According to a study done on caffeine consumption by the University of New Hampshire, “Forty percent of 18 to 24 year olds, the ages in which students typically attend college, drink coffee every day.”

In another study from Texas Christian University, it was reported that, “The vast majority of college students consume caffeine, for both academic and personal reasons, with coffee and soda being the most common sources. Though nearly half of the students surveyed reported behavioral or physiological symptoms related to caffeine withdrawal, only 15% believed they were “addicted to caffeine.”


College students are unaware of the amount of caffeine consumed, which results in jittery hands, increased heart rate, dizziness, nervousness, and unknown dependency on caffeine. According to the United States Food and Drug Administration, FDA states, “…that caffeine is both a drug and food additive.” Caffeine is used to treat drowsiness and is used to improve the effects of some pain relievers.

Once caffeine is consumed, it will travel through the bloodstream to the brain and block a brain chemical called adenosine. Adenosine is a neurotransmitter that supports the basic nervous system communication by carrying signals between neurons. In the body, adenosine acts as a natural painkiller and can help steady an irregular heartbeat. Caffeine blocks adenosine receptors, increasing a brain chemical called epinephrine, also known as adrenaline. The result of increased epinephrine in the brain produces the jitters and frequent trips to the bathroom.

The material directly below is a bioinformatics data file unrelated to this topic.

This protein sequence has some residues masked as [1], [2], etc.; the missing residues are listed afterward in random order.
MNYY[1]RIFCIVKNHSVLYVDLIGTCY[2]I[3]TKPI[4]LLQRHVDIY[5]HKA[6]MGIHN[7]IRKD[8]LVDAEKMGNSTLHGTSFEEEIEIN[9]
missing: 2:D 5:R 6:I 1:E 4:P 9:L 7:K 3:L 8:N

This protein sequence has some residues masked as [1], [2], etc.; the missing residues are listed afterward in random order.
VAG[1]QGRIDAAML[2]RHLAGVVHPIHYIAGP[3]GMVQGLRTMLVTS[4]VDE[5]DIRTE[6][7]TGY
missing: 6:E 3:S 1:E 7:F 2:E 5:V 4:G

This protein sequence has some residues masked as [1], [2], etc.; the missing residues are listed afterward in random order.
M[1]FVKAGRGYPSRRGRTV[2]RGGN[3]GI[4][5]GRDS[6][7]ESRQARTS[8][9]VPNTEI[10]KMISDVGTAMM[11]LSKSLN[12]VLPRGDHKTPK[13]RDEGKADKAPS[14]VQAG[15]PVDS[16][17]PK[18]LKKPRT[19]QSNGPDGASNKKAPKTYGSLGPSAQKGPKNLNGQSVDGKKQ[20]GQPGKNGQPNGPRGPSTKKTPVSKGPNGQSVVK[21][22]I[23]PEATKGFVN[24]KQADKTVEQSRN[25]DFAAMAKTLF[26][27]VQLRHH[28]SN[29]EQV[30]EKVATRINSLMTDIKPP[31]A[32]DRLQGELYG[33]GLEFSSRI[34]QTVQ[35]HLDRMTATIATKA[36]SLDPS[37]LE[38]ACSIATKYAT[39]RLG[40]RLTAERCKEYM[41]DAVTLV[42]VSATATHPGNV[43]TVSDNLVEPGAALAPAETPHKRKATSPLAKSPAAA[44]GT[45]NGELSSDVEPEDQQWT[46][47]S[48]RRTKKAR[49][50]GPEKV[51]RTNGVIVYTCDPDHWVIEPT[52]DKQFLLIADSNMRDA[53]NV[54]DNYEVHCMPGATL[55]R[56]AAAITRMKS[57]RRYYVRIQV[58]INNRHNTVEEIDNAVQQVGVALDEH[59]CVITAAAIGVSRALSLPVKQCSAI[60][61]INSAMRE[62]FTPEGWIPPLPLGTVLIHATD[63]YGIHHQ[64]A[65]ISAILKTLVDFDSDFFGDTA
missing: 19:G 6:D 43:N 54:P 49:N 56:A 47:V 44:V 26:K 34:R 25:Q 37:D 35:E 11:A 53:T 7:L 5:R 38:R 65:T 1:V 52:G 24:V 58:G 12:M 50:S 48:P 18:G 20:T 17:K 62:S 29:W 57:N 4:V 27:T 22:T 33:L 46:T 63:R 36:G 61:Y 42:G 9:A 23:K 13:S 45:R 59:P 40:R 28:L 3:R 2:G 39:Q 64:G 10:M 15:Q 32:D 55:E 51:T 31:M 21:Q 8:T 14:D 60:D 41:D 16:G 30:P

According to the FDA, “Studies suggest that moderate amounts of caffeine are not harmful. How much is moderate? One hundred to 200 mg each day is the limit that some doctors suggest, but each person is a little different.” One hundred to 200 mg each day can be estimated to about two six-ounce cups of coffee per day.

To prevent unwanted physiological symptoms of caffeine, students should regulate the amount of caffeine consumed each day and learn more about the consequences of caffeine consumption.


Picture credit: Serious Eats, How Stuff Works


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